The festivals of Spring and Autumn have therefore kept their pagan traditions. But what of Christmas, the midwinter festival? Did it keep its pagan elements regardless of Christianity’s dominating influence? Like Halloween, pagan midwinter night was a time when spirits of the dead, ogres, goblins and other supernatural creatures were able to walk the land. Being extremely unreliable characters, no one tried to get too close to them. They could bewitch, enchant and in many cases, eat whole any person unlucky enough to bump into them. The Norse god Odin was a particularly powerful example. He was depicted as an old man with long beard, often blackened with soot. He was able to ride through the sky on a deer. He wasn’t the only one. The Wild Hunt was a particularly potent belief throughout Northern Europe. On winter nights, a horde of spirits would travel through the sky on horses, accompanied by dogs and other animals. If anyone was outside and unlucky enough to be spotted, they could be carried up by the Wild Hunt and never seen again.
Along with these flying pagan gods, other dangerous creatures stalked the land, particularly in northern countries such as Scandinavia. These ogres would try and enter houses and eat the children. Since midwinter was a particularly good night for visits from ogres, families would often sleep together downstairs and leave food and drink out to appease the monstrous visitor. The night before Christmas wasn’t therefore a visit from a jolly, magical old man but more like the film ‘Night of the Living Dead’. ‘Lock all the doors! Get the children out of their rooms! Oooh god! I hope he just takes the cookies and leaves! Hans, did you barricade the fireplace and place a horseshoe on it! You didn’t? Oh nooooooo.....!’
Not surprisingly, Christian Europe tried to downplay this dark pagan aspect of midwinter. Barricading the house against nightmarish visitors riding flying animals, all on the same weekend as Christ being born, was a bit of a clash. To deal with this, the citizens of Europe came up with a brilliant plan. It was simple; only the bad children would get eaten by the monstrous ogre/shamanic god/wild man of the woods. The good ones would get St Nicholas. This approach gave rise to a dual Christmas figure in Europe - St Nicholas with his Christian love and gift giving and Black Peter beside him; a bearded, blackened, wild man equipped with sticks and weapons to beat, and in some cases, disembowel naughty children. St Nicholas and Black Peter would both visit and the kids got one of them, depending on how they’d behaved. In a nutshell, if the kids were good, they got wonderful Christian charity. If they were bad, they got pagan evil! What Christmas must have been like for children then, it’s hard to imagine. If you were good, you woke up on Christmas day with presents in your stocking (or shoes as St Nicholas was wont to do). If you were bad, you didn’t wake up. Your parents just gathered up your remains while remarking sadly on how their parental guidance hadn’t prevented your ill mannered path to hideous death.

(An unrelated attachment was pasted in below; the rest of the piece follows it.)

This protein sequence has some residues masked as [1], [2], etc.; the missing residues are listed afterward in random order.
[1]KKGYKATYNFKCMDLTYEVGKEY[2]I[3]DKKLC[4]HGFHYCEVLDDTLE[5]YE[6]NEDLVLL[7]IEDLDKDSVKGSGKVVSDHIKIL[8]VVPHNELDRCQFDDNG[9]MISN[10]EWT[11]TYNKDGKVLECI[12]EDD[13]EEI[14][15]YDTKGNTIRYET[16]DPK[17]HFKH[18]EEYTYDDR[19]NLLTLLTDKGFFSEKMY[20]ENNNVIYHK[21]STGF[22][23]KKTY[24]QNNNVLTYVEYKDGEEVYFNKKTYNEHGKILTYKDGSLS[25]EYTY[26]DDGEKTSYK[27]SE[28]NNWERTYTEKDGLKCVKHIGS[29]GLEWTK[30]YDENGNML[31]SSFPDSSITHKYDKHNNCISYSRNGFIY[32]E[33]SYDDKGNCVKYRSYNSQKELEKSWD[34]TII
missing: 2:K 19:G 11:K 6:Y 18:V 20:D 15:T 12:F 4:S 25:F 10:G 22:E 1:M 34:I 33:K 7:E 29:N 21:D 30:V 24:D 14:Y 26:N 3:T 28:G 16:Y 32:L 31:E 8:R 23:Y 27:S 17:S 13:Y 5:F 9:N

In the latter part of the nineteenth century, people in the United States came up with a new approach (I’m guessing or hoping it was because they wanted to get closer to Christ’s message of unconditional love). Disemboweling was therefore out. They didn’t actually remove the scary bearded wild man with supernatural powers entering through the chimney seeking warm food of any kind. Instead, they transformed him into the nice bearded wild man with supernatural powers that entered through the chimney seeking warm food of any kind. They then grafted St Nicholas’s kind generosity on to him and, bob’s your uncle, Santa Claus was created. He could still punish the bad kids - usually by leaving them coal - but otherwise it was kindness all the way.
What’s a little strange nowadays is that no one seems to stop and say ‘why on earth are we letting our young children believe in a bizarre shamanic supernatural bearded old man?’ It’s particularly odd since many people wouldn’t let their kids believe in UFO’s. Is it a delight in magic, a paternal figure? Who knows. It’s something to think about as we tuck ourselves (and our children) into bed on Christmas Eve. Let’s face it, based on his history, no sane person would want him to exist. I personally would like to be alive on Christmas morning. If I’m a mess of bloody entrails by the fireplace, who’s going to eat all the mince pies?